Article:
Zhejiang city is now home to pair of World Heritage Irrigation Structures
The Wuyang Weir is an ancient project in the Songgu Irrigation Scheme in Lishui, Zhejiang province. CHINA DAILY
The Songgu Irrigation Scheme, located in the Oujiang River Basin in Songyang county, Lishui city, Zhejiang province, was included in the list of World Heritage Irrigation Structures, the International Commission on Irrigation and Drainage announced in Adelaide, Australia, on Oct 6.
According to the ICID, the Songgu Irrigation Scheme was "a remarkable irrigation scheme with impeccable engineering that has helped agriculture flourish in the region for over 2,000 years".
The scheme is a typical model of ancient irrigation engineering for small and medium-sized basins with a rich display of historical weirs, low dams, ponds and wells.
This water conservancy project maintains harmony between man and nature, supports local production, benefits residents' daily lives and prevents natural disasters such as floods and droughts, experts said.
It makes full use of natural conditions. The water can be stored for irrigation and drainage in the rainy season, and it can also be replenished by the surrounding mountains, ponds, wells and springs in the dry season, said Wang Yijia, an associate professor of water resources and electric power at Zhejiang University.
Wang added that it not only gives full play to the storage of various water sources, such as weirs, ponds and wells, but also improves the irrigation and water supply capacity to achieve the purpose of expanding the irrigation area and improving drought resistance.
In Songyang, a county with a long agricultural history, people began to divert water to irrigate fields in as early as China's Han Dynasty (206 BC-AD 220). The irrigation system was perfected during the Ming and Qing dynasties (1368-1911), and is still operating today with an irrigation area covering more than 11,000 hectares.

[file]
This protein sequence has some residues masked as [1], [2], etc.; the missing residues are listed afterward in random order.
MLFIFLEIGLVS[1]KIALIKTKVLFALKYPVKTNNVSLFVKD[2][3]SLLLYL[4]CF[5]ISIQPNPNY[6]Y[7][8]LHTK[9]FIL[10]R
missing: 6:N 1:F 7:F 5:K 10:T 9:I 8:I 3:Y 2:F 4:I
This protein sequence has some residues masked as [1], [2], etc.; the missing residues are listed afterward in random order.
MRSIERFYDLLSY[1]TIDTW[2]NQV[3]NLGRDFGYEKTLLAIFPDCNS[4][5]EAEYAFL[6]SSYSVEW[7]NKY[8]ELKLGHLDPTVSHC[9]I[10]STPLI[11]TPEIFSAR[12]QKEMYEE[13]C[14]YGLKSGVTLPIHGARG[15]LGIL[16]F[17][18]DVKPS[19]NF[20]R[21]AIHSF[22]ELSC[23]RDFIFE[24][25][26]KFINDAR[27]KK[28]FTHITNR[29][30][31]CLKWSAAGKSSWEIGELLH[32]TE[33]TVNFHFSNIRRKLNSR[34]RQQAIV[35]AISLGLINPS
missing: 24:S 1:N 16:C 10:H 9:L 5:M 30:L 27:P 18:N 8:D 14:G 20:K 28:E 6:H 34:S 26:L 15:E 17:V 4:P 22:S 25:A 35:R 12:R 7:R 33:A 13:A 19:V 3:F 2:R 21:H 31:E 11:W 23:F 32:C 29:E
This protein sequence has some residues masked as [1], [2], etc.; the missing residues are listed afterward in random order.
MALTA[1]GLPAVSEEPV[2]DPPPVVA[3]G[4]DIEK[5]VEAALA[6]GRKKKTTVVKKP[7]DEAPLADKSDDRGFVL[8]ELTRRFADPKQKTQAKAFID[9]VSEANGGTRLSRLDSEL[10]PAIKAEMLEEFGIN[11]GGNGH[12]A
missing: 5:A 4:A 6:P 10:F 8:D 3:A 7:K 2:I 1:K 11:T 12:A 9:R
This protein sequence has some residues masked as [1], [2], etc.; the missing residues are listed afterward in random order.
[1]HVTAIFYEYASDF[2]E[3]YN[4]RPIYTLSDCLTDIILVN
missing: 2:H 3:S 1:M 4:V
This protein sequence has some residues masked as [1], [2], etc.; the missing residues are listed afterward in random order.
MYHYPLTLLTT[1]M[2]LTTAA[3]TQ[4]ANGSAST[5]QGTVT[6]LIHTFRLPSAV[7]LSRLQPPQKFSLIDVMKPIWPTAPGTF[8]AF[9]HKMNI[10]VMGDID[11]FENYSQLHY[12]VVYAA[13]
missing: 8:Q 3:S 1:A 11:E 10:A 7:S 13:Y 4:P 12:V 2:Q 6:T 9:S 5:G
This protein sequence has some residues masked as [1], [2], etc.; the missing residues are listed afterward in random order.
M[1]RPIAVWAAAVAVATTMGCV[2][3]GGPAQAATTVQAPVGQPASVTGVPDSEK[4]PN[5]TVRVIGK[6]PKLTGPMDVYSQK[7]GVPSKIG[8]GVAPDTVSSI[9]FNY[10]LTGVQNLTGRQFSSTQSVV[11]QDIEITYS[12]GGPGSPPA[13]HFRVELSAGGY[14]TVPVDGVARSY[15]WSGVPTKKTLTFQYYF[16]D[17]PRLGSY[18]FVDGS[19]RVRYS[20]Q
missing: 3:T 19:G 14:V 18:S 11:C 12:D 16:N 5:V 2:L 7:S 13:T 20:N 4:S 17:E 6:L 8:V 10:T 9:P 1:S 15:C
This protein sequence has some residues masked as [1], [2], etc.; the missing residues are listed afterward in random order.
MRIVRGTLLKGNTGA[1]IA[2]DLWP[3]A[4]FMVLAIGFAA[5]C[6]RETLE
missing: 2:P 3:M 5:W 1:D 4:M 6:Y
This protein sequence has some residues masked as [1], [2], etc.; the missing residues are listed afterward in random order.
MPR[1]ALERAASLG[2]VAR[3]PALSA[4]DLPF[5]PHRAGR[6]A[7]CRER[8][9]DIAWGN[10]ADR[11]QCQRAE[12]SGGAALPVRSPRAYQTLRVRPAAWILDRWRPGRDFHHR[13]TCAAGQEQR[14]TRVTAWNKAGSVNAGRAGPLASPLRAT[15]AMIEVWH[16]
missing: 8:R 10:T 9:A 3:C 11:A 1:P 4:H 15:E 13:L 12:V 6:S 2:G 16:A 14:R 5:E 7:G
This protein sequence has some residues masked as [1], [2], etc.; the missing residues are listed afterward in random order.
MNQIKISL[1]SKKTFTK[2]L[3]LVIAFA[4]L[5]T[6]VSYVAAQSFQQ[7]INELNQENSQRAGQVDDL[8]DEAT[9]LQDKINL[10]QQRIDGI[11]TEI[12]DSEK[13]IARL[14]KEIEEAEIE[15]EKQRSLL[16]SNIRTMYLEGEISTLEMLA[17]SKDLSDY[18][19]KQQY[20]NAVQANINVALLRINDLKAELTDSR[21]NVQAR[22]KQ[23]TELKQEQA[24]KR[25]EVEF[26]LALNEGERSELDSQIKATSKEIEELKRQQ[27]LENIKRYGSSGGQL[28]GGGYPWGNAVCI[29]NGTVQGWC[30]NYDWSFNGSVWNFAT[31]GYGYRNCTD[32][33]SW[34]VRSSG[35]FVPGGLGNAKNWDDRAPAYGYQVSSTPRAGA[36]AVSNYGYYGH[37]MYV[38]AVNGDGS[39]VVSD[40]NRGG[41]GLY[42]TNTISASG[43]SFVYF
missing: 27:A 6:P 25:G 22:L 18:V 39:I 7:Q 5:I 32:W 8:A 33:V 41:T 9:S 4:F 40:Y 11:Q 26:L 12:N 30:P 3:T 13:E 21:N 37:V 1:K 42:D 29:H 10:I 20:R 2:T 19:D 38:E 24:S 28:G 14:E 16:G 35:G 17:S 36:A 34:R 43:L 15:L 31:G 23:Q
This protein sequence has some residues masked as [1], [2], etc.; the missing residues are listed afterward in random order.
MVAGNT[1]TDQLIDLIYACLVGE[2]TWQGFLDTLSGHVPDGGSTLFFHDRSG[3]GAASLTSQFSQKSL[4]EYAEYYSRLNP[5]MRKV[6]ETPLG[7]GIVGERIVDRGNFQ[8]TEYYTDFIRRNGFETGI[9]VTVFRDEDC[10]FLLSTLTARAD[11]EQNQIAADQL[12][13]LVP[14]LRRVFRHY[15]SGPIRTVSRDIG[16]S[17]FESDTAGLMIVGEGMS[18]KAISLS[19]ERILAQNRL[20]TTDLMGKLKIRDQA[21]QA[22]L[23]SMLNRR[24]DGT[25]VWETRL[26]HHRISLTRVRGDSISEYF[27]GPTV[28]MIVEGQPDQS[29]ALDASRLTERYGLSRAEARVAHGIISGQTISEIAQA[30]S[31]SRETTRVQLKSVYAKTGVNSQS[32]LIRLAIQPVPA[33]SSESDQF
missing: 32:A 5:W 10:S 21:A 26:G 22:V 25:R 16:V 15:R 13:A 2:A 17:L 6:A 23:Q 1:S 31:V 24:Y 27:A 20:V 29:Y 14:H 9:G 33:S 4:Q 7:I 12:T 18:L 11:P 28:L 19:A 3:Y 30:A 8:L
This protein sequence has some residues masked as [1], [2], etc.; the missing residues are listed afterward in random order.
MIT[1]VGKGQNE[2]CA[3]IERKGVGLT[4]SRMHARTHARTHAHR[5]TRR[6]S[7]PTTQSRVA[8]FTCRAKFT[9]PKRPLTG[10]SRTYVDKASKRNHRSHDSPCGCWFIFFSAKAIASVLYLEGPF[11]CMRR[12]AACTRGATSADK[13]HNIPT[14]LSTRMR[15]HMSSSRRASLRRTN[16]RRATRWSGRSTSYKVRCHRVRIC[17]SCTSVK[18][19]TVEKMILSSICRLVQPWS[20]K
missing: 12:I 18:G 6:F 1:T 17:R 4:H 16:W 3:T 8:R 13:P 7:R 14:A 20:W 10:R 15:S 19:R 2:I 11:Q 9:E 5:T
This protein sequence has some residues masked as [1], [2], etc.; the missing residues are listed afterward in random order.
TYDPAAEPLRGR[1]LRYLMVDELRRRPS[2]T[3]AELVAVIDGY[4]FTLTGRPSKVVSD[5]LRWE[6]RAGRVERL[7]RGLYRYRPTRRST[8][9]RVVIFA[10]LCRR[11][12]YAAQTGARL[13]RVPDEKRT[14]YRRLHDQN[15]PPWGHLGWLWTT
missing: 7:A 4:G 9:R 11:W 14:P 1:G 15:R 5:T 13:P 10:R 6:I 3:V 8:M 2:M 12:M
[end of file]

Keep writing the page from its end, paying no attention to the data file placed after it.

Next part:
Also located in Lishui, Lishui Tongji Weir was recognized among the first batch of WHIS on Sept 16, 2014. The weir was built during the Southern Dynasty (420-589) and now has an irrigation area of more than 2,000 hectares.
The two remarkable projects make Lishui the only prefecture-level city in China with two sites among WHIS.
Besides the Songgu Irrigation Scheme, another three Chinese ancient and historical sites were recognized as WHIS by the ICID this month.
They were the 2,160-year-old Tongjiyan Irrigation System in Sichuan province, the Xinghua Duotian Irrigation and Drainage System in Jiangsu province, and the Chongyi Shangbao Terraces in Jiangxi province, bringing the total number of Chinese irrigation projects on the WHIS list to 30.
The ICID is an international organization, created in 1950, that works to boost scientific and technological exchanges on irrigation, drainage and flood control. It established the World Heritage Irrigation Structures designation in 2014, aiming to protect and promote irrigation projects of historical and scientific value. So far, 140 projects from 18 countries have been listed.
Fang Xiaoying contributed to this story.